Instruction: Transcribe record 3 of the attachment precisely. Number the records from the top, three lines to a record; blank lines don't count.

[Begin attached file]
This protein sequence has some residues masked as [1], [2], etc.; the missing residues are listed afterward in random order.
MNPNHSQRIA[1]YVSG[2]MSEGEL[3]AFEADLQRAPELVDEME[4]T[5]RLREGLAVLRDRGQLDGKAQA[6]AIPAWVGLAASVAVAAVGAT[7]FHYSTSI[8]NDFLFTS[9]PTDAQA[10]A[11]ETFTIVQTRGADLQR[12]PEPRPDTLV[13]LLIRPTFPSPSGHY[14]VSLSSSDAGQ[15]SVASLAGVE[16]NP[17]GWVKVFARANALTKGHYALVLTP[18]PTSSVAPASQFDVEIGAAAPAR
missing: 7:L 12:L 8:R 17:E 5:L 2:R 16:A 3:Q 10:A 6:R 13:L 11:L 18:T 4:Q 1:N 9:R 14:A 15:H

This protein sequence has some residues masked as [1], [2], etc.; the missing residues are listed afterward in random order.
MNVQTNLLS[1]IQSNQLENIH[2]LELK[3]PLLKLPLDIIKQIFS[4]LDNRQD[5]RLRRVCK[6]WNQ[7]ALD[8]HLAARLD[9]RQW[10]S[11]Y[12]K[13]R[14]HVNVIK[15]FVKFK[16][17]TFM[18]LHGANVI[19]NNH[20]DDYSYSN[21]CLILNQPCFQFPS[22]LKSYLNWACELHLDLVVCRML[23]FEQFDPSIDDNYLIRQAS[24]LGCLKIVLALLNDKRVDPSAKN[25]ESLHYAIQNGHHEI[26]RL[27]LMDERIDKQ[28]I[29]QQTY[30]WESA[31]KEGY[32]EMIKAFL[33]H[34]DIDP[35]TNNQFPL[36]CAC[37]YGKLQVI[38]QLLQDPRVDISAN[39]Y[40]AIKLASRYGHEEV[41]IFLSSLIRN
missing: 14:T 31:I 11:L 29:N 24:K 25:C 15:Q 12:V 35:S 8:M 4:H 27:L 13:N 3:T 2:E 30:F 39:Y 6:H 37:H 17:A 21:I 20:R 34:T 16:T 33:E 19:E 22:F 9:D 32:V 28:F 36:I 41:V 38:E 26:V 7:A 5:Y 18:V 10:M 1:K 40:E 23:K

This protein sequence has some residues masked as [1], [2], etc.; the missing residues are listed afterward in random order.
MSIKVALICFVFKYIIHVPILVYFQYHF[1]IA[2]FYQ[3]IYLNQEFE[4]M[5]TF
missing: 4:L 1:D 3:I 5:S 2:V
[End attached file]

This protein sequence has some residues masked as [1], [2], etc.; the missing residues are listed afterward in random order.
MSIKVALICFVFKYIIHVPILVYFQYHF[1]IA[2]FYQ[3]IYLNQEFE[4]M[5]TF
missing: 4:L 1:D 3:I 5:S 2:V